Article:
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Dysynchiria is not a common feature of neuropathic pain



This year’s theme focuses on increasing the awareness of clinicians, scientists, and the public of our growing pain knowledge and how it can benefit those living with pain.

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Heidrun H. Krämer(a), Susann Seddigh(b), G. Lorimer Moseley(c), Frank Birklein(a)
(a) Department of Neurology, University of Mainz, Langenbeckstr. 1, 55101 Mainz, Germany
(b) Department of Neurology, DRK Schmerz-Zentrum Mainz, Auf der Steig 16, 55131 Mainz, Germany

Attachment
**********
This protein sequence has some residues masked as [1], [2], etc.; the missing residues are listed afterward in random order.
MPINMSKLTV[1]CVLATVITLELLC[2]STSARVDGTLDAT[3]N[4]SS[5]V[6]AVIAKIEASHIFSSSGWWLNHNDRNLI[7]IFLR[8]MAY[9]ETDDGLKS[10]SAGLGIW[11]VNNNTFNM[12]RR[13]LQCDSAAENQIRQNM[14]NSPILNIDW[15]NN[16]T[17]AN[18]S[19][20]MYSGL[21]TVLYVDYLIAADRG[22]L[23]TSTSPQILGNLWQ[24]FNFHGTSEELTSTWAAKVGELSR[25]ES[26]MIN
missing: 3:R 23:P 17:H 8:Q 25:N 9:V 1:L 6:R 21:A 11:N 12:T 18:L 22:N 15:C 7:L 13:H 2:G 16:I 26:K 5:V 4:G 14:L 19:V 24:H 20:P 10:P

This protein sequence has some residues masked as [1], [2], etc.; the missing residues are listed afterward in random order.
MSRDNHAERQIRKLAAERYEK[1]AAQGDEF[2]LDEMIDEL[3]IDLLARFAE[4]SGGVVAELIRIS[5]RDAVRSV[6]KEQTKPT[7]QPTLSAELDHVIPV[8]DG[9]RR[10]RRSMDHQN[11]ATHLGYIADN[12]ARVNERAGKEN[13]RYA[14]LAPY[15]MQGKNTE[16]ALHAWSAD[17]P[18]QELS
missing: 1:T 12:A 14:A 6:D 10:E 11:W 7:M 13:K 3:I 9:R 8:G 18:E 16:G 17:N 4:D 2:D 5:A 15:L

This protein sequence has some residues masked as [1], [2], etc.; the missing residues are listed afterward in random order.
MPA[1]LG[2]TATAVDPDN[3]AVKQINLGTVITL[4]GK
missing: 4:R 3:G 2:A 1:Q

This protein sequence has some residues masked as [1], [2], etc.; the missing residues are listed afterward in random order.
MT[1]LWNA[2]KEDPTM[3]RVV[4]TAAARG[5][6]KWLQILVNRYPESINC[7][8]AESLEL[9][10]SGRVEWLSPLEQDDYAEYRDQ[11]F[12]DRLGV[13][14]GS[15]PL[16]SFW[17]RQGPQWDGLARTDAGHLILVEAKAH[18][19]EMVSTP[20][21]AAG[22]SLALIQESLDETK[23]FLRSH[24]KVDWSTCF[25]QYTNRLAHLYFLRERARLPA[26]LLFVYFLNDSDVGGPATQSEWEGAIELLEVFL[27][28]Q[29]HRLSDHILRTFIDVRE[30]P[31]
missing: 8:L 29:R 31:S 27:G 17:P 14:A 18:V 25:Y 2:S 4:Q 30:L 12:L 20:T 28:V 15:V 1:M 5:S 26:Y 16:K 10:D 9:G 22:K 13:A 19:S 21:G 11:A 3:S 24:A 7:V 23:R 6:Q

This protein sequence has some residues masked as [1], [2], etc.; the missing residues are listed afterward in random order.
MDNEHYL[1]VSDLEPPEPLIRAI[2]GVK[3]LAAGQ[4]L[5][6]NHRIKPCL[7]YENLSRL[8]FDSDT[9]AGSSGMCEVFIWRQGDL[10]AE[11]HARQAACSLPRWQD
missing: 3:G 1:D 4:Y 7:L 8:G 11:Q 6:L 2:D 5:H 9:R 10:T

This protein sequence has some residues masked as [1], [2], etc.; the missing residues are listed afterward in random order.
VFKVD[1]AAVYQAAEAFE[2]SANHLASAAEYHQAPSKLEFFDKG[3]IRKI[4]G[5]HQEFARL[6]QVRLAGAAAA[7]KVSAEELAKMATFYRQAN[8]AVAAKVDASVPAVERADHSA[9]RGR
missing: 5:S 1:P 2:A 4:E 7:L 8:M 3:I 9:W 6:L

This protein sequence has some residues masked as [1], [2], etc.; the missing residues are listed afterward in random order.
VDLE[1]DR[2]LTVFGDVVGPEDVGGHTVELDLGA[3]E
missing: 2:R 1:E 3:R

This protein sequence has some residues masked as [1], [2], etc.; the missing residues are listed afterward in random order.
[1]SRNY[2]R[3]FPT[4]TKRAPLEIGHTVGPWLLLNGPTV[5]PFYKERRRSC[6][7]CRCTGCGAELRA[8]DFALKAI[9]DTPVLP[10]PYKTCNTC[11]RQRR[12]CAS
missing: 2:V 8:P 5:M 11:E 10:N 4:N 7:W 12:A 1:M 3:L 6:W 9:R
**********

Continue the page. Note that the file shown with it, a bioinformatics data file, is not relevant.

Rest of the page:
(c) Department of Physiology, Anatomy & Genetics & fMRIB Centre, University of Oxford, UK


Patients with chronic neuropathic pain (non-CRPS) and brush-evoked allodynia watched a reflected image of their corresponding but opposite skin region being brushed in a mirror. Unlike complex regional pain syndrome Type 1, this process did not evoke any sensation at the affected area (‘dysynchiria’). We conclude that central nociceptive sensitisation alone is not sufficient to cause dysynchiria in neuropathic pain. The results imply a difference in cortical pain processing between complex regional pain syndrome and other chronic neuropathic pain.

See full article at Euro J Pain 12,1 128-31

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